To determine whether the institution has wisely recruited athletes capable of competing in the classroom, the graduation data must be disaggregated to permit careful examination of vulnerable populations. The NCAA must recognize that coaches and their institutions are tempted to ignore academically underprepared students through the use of “special admits’ (athletes who are admitted even though they do not meet normal academic admission standards) or automatically admit special talents (such as those who receive scholarships for special talent in the performance arts). Overall graduation rates hide sub-group deficiencies. Therefore, transparent reporting by sport is required, identifying the following subgroups:

  • Athletes receiving athletics-related financial aid. If an athlete receives a scholarship after the initial freshman semester, the athlete should be added to the Enrolled metric;
  • All recruited athletes who never receive athletics-related financial aid (the NCAA has a definition of “recruited” and all NCAA Squad Lists keep track of these athletes);
  • All “walk-ons”, athletes who never receive financial aid and were not recruited;
  • Specially admitted athletes (athletes who did not meet normal academic admissions standards) as freshmen;
  • Athletes subdivided by Gender;
  • Racial/ethnic subgroups (Black, American Indian/Alaskan Native, Asian, Hispanic/Latino, Native Hawaiian/Pacific Islander, Two or More Races (NCAA currently maintains these data);
  • Non-resident aliens;
  • All students who were recruited to participate in athletics, received the incentive of athletics financial assistance, were admitted and who persisted to graduation;
  • Athletes enrolled as freshmen in January (separate from the Enrolled September freshmen).

FLAW #2 Ivy League and Military Academy athletes should not be considered as scholarship recipients but should be included as recruited or unrecruited “walk-ons”. Athletes attending Ivy League institutions and the U.S. military academies do not receive athletics related financial aid. To include this group in the NCAA’s current metric is a dishonest reflection of the admission philosophies of these institutions. To include these athletes in any scholarship athlete cohort also reflects an NCAA purposeful effort to inflate the aggregated graduation rate, since the graduates of these institutions graduate at higher than 90 per cent graduation rates. They should, however be included among the sub-groups of either recruited or non-recruited (“walk-on”) students.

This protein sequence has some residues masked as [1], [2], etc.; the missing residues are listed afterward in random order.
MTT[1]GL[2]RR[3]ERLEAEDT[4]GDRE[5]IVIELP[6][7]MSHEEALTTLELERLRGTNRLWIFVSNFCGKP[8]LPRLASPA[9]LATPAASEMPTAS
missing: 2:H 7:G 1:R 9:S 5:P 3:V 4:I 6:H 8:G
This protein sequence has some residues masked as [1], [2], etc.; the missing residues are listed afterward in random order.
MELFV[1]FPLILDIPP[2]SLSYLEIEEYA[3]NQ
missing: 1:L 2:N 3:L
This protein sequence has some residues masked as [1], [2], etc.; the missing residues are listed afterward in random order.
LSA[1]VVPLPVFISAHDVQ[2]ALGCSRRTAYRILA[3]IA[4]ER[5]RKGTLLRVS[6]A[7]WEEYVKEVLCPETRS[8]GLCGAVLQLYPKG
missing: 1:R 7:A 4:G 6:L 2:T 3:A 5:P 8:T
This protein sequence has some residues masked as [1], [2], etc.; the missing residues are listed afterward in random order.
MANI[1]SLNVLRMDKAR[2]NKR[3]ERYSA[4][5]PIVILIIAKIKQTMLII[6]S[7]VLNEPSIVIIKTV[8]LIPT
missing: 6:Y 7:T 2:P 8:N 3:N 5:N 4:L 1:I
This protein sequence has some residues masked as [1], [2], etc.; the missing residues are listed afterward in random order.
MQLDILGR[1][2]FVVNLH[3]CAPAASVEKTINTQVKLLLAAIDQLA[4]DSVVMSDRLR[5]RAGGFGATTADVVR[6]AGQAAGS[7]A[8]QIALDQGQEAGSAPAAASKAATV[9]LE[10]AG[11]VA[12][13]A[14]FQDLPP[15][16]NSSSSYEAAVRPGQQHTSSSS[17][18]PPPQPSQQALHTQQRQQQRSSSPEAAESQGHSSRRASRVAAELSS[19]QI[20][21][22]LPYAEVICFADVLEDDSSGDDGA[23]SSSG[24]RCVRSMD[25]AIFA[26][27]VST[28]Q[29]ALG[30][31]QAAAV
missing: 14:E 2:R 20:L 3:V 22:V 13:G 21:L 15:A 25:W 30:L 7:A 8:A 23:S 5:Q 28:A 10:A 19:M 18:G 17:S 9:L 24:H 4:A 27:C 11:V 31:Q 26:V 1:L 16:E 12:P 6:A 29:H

FLAW #3 False Counting of Drop-outs. The NCAA removes from the denominator 24,298 scholarship athletes who leave an institution in good academic standing. Because not all of them enroll in another institution, their removal mathematically inflates the GSR calculation by reducing the denominator. It can easily be determined that these “Left Eligibles (LEs)” are NOT passed from that school’s cohort to another school’s cohort as “Transfers In” because “Transfers In” (7,945) should equal “Left Eligibles”(24,298). Thus, it is clear that 65% or 16,353 of the Left Eligibles in the Division I 2015-18 cohort chart displayed are NOT passed to another school’s cohort, but rather remain unaccounted for, and are very likely college dropouts. This is a sizeable number, and it causes the GSR rates to be significantly inflated by 7 to 11 per cent.[4] This flaw alone would indicate that the NCAA GSR metric is inaccurately reporting the academic success of athletes who leave by absolving the original schools of responsibility for failing to retain them. At the same time, the GSR adjusts for transfers out, which encourages institutions to push out athletes who might not graduate or who are easily replaced. This flaw too renders all dependence on the GSR invalid.

FLAW #4. The institution should be held responsible for athletes it recruits even if the athlete’s sport is dropped. To contend that the institution should not be responsible for athletes recruited to play or who receive scholarships, but whose sport team is then dropped, is irresponsible. The responsibility should continue through graduation.

Comparison to the Federal Graduation Rate